Taiwan Accuses China of Giving WHO Wrong Information About Virus Cases on Island

February 6, 2020 Updated: February 6, 2020
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TAIPEI/GENEVA—Taiwan accused China on Feb. 6 of providing the World Health Organization (WHO) with wrong information about the number of coronavirus cases on the island, after the WHO published incorrect case numbers earlier this week.

At the WHO headquarters in Geneva, the United States and China clashed over the issue of Taiwan’s exclusion from participating in WHO meetings, where it is represented by China.

On Tuesday, the WHO corrected the number of cases reported on the island after having said there were 13. At the time Taiwan had only 10. Taiwan said on Thursday there were now 13 cases.

Taiwan Foreign Ministry spokeswoman Joanne Ou told a news conference that the crux of the problem was China giving the wrong case number details to the WHO.

“This was wrong information that was provided by China which created the mistake,” she said.

Ou said Taiwan had also protested to the WHO for again changing how they refer to the island, which it now calls “Taipei and environs,” having previously called it “Taiwan, China,” then “Taipei municipality” and then just “Taipei.”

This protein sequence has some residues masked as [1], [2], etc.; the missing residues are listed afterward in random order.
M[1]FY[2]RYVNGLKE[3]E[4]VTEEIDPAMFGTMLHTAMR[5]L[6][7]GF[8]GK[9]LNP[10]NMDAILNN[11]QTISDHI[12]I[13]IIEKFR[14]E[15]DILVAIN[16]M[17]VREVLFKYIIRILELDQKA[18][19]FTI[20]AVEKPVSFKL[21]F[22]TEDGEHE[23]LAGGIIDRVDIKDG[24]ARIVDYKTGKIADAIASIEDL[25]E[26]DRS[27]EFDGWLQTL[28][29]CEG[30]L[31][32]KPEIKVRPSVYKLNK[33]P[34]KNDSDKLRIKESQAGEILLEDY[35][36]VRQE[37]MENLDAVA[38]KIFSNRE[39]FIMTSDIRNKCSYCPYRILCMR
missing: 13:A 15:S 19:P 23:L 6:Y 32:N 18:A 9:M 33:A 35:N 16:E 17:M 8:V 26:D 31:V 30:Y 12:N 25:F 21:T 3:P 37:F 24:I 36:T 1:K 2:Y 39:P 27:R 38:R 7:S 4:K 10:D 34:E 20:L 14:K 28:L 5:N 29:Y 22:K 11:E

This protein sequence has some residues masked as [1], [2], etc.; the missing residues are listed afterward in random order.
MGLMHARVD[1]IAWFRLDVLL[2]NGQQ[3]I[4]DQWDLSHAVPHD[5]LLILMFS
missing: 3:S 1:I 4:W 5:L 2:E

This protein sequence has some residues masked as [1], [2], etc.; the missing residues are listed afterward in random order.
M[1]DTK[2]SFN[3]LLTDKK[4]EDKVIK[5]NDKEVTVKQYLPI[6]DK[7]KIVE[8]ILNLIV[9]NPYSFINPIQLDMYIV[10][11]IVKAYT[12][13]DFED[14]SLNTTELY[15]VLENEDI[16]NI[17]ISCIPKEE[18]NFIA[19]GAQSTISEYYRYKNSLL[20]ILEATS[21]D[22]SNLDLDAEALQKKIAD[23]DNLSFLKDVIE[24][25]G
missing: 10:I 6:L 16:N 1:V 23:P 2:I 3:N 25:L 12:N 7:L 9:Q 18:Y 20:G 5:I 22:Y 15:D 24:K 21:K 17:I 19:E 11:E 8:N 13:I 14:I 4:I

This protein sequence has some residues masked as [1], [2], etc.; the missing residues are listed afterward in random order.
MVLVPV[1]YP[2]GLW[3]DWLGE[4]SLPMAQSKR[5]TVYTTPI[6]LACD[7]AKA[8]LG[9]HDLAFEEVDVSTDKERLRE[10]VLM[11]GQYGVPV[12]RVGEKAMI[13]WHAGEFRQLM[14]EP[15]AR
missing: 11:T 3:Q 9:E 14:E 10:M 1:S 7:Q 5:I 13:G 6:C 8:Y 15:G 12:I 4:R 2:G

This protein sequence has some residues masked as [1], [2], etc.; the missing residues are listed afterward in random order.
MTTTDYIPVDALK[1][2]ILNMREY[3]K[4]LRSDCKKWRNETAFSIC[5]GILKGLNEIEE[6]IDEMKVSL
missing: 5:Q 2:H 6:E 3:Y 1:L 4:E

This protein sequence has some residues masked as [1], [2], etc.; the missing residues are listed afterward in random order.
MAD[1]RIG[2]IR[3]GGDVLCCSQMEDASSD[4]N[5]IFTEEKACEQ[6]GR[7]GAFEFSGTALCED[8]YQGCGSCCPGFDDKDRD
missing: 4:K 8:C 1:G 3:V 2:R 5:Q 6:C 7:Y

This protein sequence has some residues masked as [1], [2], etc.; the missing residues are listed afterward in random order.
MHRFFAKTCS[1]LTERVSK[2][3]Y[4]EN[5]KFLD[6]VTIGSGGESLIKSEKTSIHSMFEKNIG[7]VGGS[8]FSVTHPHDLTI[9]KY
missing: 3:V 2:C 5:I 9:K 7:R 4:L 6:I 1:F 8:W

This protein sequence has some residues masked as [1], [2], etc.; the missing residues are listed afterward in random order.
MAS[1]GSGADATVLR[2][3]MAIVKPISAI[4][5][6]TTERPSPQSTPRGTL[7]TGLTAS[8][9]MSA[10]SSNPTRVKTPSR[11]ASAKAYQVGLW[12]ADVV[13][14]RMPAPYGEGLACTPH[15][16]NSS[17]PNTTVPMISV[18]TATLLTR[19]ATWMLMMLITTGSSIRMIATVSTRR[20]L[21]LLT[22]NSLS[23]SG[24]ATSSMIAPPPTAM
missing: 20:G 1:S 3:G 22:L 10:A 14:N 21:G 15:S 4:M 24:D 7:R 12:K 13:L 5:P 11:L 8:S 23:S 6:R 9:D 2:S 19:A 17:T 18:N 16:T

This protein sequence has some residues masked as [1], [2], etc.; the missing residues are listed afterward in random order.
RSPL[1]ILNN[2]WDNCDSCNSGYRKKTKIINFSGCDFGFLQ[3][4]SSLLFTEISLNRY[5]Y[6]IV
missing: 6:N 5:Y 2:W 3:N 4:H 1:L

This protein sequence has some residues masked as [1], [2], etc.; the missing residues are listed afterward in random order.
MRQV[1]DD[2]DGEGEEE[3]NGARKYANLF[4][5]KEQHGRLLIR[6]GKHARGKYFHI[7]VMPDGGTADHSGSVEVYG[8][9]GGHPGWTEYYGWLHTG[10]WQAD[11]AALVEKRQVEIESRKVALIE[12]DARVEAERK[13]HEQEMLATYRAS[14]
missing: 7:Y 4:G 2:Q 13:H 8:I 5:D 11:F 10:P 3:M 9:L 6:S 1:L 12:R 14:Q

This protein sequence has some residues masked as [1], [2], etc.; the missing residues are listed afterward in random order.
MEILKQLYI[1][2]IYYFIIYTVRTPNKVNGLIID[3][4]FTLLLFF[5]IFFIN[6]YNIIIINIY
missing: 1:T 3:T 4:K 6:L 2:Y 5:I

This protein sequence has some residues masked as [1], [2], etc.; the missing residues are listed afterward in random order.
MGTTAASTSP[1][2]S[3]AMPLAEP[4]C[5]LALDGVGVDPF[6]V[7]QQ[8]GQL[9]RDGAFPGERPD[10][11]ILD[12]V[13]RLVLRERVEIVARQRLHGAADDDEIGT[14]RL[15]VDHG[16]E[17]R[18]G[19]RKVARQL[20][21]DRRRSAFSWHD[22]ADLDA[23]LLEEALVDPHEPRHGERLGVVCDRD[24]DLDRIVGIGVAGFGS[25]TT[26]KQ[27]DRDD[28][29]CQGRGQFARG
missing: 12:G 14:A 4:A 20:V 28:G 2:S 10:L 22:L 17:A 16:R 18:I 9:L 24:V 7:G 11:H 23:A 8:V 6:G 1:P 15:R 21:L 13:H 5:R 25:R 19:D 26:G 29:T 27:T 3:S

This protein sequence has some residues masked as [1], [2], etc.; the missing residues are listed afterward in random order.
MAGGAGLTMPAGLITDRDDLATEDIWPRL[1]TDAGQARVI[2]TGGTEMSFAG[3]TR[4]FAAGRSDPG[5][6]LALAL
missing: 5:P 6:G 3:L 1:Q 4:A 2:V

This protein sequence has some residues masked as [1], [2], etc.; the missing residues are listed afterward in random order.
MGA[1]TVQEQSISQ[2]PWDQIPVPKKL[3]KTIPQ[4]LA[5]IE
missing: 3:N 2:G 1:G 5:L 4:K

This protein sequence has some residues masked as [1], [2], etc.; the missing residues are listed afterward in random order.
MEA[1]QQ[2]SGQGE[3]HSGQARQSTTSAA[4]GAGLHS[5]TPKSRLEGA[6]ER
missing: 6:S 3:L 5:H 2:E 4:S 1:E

“We beseech the WHO not to put Taiwan’s information under China, creating mistake after mistake after mistake.”

Taiwan says the main consequence of that so far has been Italy including Taiwan in its ban on flights from China.

Taiwan is not a WHO member because China, which views the island as a wayward Chinese province and not a country, says it adequately represents Taiwan in the organization.

Democratically governed Taiwan says it is an independent country called the Republic of China—its formal name—and has never been part of the Chinese regime.

“For the rapidly evolving coronavirus, it is a technical imperative that WHO present visible public health data on Taiwan as an affected area and engage directly with Taiwan public health authorities on actions,” Andrew Bremberg, U.S. ambassador to the U.N. in Geneva, told the WHO Executive Board.

Japan supported this stance, with Ambassador Ken Okaniwa telling the forum: “We should not make a geographical vacuum by creating a situation where a specific region cannot join WHO even as an observer.”

Cong Ze, a Chinese diplomat speaking at the WHO, expressed its “strong dissatisfaction” that some countries had raised the issue of Taiwan’s participation at the technical meeting.

The WHO did not immediately respond to a request for comment on the figures.

By Ben Blanchard and Stephanie Nebehay